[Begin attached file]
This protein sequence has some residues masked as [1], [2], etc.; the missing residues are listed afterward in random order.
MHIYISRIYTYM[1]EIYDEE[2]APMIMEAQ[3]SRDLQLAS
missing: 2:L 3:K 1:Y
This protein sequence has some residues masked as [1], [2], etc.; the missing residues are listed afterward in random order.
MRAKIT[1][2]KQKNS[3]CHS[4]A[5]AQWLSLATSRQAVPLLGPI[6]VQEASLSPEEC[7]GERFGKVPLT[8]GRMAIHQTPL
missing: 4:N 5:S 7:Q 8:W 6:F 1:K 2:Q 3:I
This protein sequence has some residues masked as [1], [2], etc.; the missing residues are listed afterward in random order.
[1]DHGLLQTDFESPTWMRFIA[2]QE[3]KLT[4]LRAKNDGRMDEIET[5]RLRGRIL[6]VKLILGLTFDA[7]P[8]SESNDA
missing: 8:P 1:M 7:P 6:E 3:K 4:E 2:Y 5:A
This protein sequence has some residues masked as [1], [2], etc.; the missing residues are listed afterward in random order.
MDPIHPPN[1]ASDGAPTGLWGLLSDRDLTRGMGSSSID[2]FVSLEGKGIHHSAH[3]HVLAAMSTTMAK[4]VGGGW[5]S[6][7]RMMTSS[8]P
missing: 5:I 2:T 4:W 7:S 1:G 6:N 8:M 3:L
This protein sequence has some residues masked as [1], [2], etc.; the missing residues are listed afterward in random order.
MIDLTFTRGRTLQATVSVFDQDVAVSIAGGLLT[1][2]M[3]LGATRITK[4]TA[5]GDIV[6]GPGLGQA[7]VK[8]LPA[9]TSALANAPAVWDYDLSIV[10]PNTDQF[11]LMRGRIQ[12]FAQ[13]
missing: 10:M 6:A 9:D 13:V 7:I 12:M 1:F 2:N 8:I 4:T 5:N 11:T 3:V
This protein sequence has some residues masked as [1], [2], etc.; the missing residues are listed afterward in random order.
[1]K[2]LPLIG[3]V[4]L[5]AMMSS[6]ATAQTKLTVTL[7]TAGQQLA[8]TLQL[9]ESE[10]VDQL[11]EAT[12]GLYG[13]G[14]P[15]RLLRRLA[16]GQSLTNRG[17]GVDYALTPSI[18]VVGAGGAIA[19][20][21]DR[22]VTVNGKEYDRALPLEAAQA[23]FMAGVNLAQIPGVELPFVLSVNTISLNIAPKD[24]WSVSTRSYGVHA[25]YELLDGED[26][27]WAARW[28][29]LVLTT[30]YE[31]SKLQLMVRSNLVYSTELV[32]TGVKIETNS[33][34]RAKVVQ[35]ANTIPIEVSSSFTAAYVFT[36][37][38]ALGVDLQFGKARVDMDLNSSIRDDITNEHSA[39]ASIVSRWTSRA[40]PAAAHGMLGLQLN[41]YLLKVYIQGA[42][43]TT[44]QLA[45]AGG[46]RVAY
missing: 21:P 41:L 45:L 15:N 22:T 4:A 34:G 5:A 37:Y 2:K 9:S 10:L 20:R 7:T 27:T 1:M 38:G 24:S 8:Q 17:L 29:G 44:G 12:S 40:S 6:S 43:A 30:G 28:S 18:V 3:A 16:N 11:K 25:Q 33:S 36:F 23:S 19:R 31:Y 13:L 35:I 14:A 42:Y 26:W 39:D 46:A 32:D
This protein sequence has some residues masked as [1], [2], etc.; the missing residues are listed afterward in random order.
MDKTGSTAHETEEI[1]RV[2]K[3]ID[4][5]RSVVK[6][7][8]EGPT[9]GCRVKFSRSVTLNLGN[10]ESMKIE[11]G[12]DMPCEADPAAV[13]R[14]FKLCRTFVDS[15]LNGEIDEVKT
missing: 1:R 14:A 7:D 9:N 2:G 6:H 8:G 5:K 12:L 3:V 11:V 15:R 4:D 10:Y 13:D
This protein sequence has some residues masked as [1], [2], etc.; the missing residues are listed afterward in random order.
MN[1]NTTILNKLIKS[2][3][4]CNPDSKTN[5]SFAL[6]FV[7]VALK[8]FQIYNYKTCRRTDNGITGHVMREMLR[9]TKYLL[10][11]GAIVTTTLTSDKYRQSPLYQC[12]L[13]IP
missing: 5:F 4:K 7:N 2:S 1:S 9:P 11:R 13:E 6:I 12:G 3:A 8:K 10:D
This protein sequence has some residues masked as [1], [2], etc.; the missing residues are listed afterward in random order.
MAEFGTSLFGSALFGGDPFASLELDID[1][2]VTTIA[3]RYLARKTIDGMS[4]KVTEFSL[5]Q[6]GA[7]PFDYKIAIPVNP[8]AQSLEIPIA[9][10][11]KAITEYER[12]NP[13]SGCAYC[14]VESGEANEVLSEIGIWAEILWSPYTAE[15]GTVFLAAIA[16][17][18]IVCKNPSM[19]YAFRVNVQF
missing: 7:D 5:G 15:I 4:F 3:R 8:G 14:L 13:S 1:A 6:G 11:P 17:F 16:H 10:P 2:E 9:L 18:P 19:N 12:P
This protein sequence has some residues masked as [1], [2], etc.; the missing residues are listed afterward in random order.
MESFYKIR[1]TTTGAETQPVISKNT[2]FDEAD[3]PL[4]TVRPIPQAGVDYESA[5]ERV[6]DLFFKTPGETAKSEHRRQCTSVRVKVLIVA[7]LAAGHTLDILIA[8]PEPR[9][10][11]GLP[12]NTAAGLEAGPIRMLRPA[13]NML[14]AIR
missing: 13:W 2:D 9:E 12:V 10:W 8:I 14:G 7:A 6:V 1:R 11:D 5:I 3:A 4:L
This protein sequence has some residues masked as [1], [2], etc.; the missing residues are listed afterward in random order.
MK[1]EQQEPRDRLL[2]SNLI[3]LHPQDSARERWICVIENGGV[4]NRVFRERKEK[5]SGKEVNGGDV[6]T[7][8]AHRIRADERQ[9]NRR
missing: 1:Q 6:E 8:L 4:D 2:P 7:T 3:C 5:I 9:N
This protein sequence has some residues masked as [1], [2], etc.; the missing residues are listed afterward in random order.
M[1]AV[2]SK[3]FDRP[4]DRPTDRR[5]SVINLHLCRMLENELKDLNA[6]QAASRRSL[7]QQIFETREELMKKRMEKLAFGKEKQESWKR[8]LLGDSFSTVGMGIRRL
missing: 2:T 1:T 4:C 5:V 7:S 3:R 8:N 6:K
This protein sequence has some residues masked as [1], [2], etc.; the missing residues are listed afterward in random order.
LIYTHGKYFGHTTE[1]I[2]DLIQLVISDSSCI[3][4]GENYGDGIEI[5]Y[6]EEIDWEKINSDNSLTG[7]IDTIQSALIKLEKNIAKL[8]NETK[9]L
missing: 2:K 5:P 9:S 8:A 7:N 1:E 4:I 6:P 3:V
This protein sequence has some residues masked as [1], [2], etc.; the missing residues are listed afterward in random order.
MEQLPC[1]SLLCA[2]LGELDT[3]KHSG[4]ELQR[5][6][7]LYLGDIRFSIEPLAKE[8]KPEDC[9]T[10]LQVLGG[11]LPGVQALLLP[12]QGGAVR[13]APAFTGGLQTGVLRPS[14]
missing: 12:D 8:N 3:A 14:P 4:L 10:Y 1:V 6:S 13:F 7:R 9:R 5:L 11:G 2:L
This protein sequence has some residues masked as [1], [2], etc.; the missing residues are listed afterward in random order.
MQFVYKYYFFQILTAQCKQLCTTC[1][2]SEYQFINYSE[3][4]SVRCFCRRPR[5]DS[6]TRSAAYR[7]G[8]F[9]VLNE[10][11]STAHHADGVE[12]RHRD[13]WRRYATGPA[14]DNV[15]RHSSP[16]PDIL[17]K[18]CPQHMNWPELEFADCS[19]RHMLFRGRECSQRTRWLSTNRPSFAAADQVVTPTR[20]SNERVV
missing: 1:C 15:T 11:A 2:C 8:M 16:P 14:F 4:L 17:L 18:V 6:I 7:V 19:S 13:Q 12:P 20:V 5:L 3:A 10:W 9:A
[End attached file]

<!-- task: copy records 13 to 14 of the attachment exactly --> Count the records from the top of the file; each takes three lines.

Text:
This protein sequence has some residues masked as [1], [2], etc.; the missing residues are listed afterward in random order.
LIYTHGKYFGHTTE[1]I[2]DLIQLVISDSSCI[3][4]GENYGDGIEI[5]Y[6]EEIDWEKINSDNSLTG[7]IDTIQSALIKLEKNIAKL[8]NETK[9]L
missing: 2:K 5:P 9:S 8:A 7:N 1:E 4:I 6:P 3:V
This protein sequence has some residues masked as [1], [2], etc.; the missing residues are listed afterward in random order.
MEQLPC[1]SLLCA[2]LGELDT[3]KHSG[4]ELQR[5][6][7]LYLGDIRFSIEPLAKE[8]KPEDC[9]T[10]LQVLGG[11]LPGVQALLLP[12]QGGAVR[13]APAFTGGLQTGVLRPS[14]
missing: 12:D 8:N 3:A 14:P 4:L 10:Y 1:V 6:S 13:F 7:R 9:R 5:L 11:G 2:L